But Muslims today suffer a much greater loss of identity. Islam and Muslims are increasingly indistinct from the people around us. And if our communal organization seems to be growing, our cohesion is certainly weakened and giving way to diffusion.
The cancerous corruptions of expressed modernity’s two core values have metastasized within the Muslim body. Corporatism and capitalism, and their attendant notions of “development,” now throng in our veins.
There is also a strong and, I would say, cowardly tendency among us to baptize Islam’s values in the dirtied waters of the nationalisms and the au courant jingoisms in which men now frenzy. The purpose of this patriotic whirling is to draw people tight with one another in a secular sacrament calculated to conjure to the tribe a rabid power.
There is, moreover, a growing attempt by Muslims to legitimize their mottled strivings within the false histories of these chauvinisms through bankrupt borrowings of the ruined pop art forms of music, poetry, and film.
All of which, Suhayb has brought to my mind.
The son of Sinân ibn Mâlik of the Arab tribe of Banî Al-Nimr (Sons of the Tiger), Suhayb was not known as “the Arab,” but as “the Roman,” Al-Rûmî.
His father had been appointed by the Persians as the governor of Iraq in the generation before the advent of the Prophet ﷺ and Islam. Suhayb was born there, in Mosul, three decades before the Hijrah.
The Romans invaded Iraq when Suhayb was a young boy and took him prisoner. Arab merchants later bought him as a slave, brought him back to Arabia, and sold him to ʿAbdullah ibn Jadʿân in Makkah, who set him free.
Suhayb became a wealthy merchant, and when the Prophet ﷺ began his call to Islam, Suhayb would affirm it. Said ʿUmar ibn Al-Kha ṭ ṭâb of Suhayb: “What a good man is Suhayb! Were he not to fear Allah, even then he would not commit a sin,” meaning he would not disobey Allah even if he did not know to fear Him, for he had a disposition to goodness and purity. But once he knew Allah and had fear of Him, one can scarcely conceive of the depth of his taqwa, his fearful reverence of God, and how the intensity of his awe and love for Allah kept him away from all sin.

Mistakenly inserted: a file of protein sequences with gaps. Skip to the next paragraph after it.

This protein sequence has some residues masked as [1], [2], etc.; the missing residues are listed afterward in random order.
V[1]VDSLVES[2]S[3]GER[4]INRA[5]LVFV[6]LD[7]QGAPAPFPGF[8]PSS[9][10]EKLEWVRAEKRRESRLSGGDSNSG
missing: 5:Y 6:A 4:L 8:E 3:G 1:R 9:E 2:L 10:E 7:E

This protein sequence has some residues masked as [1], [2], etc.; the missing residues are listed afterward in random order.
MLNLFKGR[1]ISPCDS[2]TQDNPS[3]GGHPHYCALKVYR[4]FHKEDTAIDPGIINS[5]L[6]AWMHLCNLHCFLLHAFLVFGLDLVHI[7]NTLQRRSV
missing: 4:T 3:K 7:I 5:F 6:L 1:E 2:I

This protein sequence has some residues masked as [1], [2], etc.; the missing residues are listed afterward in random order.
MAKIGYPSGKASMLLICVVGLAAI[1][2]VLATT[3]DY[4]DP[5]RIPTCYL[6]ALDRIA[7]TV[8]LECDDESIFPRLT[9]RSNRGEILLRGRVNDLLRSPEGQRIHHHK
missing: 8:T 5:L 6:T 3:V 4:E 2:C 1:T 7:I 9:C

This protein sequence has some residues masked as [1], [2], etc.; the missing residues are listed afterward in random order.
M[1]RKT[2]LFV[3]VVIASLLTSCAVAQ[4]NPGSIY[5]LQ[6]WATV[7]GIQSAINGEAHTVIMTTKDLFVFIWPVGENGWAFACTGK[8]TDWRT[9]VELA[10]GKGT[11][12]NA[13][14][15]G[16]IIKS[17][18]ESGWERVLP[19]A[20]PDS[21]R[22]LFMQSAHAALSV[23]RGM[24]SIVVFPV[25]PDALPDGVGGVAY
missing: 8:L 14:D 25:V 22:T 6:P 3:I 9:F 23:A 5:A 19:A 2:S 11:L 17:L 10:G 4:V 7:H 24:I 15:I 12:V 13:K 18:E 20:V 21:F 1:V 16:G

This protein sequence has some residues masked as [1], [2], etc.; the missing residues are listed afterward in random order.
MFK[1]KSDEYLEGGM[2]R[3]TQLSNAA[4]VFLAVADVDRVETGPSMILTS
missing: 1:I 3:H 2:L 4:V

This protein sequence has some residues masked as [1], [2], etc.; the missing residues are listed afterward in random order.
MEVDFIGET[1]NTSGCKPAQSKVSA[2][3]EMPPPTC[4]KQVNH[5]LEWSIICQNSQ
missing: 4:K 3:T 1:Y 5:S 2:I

Thirteen years later, the crucial migration of Islam to Madinah transpired, and Suhayb, set to leave with the other Muslims, was as good as ʿUmar’s judgment of him.
“You came here destitute and shall not leave us wealthy,” the Makkans threatened Suhayb, to dissuade him from migrating to the Prophet ﷺ. Suhayb laughed, only too happy to trade his paltry riches of dunya, of this world, to the Makkans for his opulent âkhirah, forever Hereafter, to be with the Ummah gathering in Madinah. He left Makkah penniless for Madinah.
What a bargain!
“Suhayb has profited! Suhayb has profited!” exclaimed a joyous Muhammad, Messenger of God, ﷺ when Suhayb arrived in Madinah.
He died 38 years later, a mujâhid of Badr, and all subsequent battles with the Prophet ﷺ, a top-flight archer and narrator of 307 a ḥadîth, reports from the Prophet ﷺ.
Oh for the bargain of Suhayb, O Allah! and for the blessing of his insight, his commitment, his courage, for all of us Muslims today.